X’s and O’s

Whether it's...
Dinner rolls and stuffing, it’s still bread;
Forks and spoons it's still cutlery;
Motrin and Aleve they’re still pain relievers;
An apartment and a house, they are still homes;
Or.. A Camaro and a Hummer, they are still vehicles.

One sneezes and another coughs, both could have a cold;
Two individuals have cancerous cells - one in their breast, the other in their prostate. It’s cancer;
A bank gets robbed and a purse is snatched - it's theft.

It's all relative

The intention of the aforementioned examples is to show that in spite of their differences, they are all relative to a bottom line. It’s like X’s and O’s -
different characters, but of one particular thing.. the game of Tic Tac Toe.

I overheard someone talking about two men that she knew to have MS. One was bedridden and the other, no visible symptoms at all. This person was dubious that the men truly shareď the same condition since Mr. No Visible Symptom seemed ‘fine’ and didn't ‘have it like’ Mr. Bedridden.

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The importance of awareness

Initially, I was appalled, but that emotion was short lived. One word came to mind: Awareness. This is why we sponsor events, create MS sites, blog, etc. - to bring awareness to a complex disease that many don't understand. I'll be the first to raise my hand. When diagnosed, I didn't know much about MS other than it was a chronic condition. I educated myself right away.

By the way, as for that private conversation, I didn't engage because I didn't want to be seen as an eavesdropper and deemed rude. BUT.. if I'd chosen to throw caution to the wind and placed myself in their conversation, I would have shared this short lesson on X's and O's as it relates to MS..

MS greatly varies from person to person

MS symptoms and it's course greatly varies from person to person, and from time to time, within the same individual. For instance, one person might experience chronic fatigue, another might have severe vision problems, and some may develop attention and memory issues. There are people afflicted with MS that can have temporary or permanent partial or complete paralysis at some point. There are some who require assistive devices and others who don't. In addition, there are three types of MS:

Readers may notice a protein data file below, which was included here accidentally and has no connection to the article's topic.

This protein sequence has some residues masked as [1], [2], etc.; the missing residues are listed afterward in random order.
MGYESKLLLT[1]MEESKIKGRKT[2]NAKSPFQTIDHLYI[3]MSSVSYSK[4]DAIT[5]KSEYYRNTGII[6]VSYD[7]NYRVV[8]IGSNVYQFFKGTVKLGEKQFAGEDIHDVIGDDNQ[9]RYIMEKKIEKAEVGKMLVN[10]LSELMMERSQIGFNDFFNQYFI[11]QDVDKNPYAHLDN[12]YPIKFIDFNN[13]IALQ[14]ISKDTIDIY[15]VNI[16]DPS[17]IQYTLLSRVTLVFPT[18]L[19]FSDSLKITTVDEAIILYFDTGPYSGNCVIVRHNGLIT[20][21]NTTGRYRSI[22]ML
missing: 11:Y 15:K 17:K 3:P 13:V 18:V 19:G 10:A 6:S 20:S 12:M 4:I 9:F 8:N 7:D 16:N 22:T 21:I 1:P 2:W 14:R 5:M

Relapse Remitting - Attacks, also called relapses or exacerbations, of new or increasing neurologic symptoms occur and are followed by periods of partial or complete recovery (remissions).

Secondary Progressive - The relapses and remissions that used to come and go change into symptoms that steadily get worse..

Primary Progressive - This particular form of MS is less common than the others. It is progressive from the start with no relapses or remissions.

And just like that, that person and her audience would have been made aware that in spite of the differences in what the two men ‘looked like’ healthwise, the bottom line is that they both still have MS.

It's still MS

Just like X’s and O’s are different, they still make up Tic Tac Toe. And no matter the differences in types, symptoms, or severity, it's still Multiple Sclerosis.

This article represents the opinions, thoughts, and experiences of the author; none of this content has been paid for by any advertiser. The MultipleSclerosis.net team does not recommend or endorse any products or treatments discussed herein. Learn more about how we maintain editorial integrity here.

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